Saturday, 18 October 2014

The Great Restoration

When you look back and realize your body barely responded to your last taper, you know you loaded it with more training than it could take.

There's no use crying over spilt seconds. Dealing with disappointment works best when channeled into deep, reflective contemplation of how to improve your training for next time. Ooohhhmm. 
Repair, restore, regenerate
First things first, and the need to regenerate. A bit like Doctor Who, but keeping the same face. The list of niggles in full: slightly tight plantar fascia on my right foot (the sole), knotted and slightly weak right hamstring and tight hip flexor. On the other side of the political spectrum - aka the left - a touch of achilles tendonitis from a tight calf, and also tight hip flexor. Try putting that on an Amazon "Listmania!"
None of the above stops me from running altogether. There was a time I used to keep going until I'd be literally limping. 
Given that race season is finished - although I'd have entered an extra one or two if I were in better shape - now is the time to truly back off and fix everything. That has meant taking days off, stretching and walks around the indoor track. I'm shocked at the whole idea even while doing it.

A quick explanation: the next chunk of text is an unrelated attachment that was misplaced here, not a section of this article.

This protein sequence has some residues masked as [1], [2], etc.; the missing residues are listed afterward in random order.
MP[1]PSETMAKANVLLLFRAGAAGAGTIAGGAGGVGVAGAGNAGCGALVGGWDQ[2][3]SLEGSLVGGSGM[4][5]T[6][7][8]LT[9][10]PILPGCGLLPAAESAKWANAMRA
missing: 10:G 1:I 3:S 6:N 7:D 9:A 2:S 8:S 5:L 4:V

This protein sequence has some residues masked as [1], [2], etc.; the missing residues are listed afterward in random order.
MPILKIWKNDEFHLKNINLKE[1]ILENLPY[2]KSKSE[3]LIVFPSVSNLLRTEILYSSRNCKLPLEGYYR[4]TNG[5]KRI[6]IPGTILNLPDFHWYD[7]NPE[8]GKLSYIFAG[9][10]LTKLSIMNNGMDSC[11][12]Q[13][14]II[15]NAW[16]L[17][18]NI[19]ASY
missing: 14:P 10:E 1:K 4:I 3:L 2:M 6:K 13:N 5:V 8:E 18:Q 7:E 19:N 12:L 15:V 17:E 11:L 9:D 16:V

Stretches at home in my "bamboo green" basement have loosened up more than just my eyeballs. 
Still running
While everyone gets in a few more pre-winter races, I am still doing a few easy runs, thus avoiding the furniture-chewing frustration of being confined to the gym or home. 
I am now transitioning into the new (to me) training philosophy of "Run Less, Run Faster". Gone are the easy runs, replaced by 3 key runs, 2 days of cross training and 2 weight sessions. At the moment I'm doing 2 easy runs and one rest day before building up to 3. Tuesdays will be very fast short intervals, Thursdays fast tempos, Sundays the long run. The marathon schedule will make the long run increase in both distance and pace over the weeks. 
The cross training is either bike or the rowing machine, doing interval workouts for both, with the bonus of it being non-impact. Half an hour on such hard seats can make your bum "go to sleep" however. Once done and standing, the "waking up" can manifest itself in a specific way for men, so wear loose shorts. 
In contrast to other books, there's a passage on strength training too, although the timing is left up to you. The routine is also designed to be done in a specific order. One exercise I can barely do, so progress will be easy to spot. I replace the rather ineffectual clamshells with side-lying hip abduction, lifting a straight leg up and slightly back.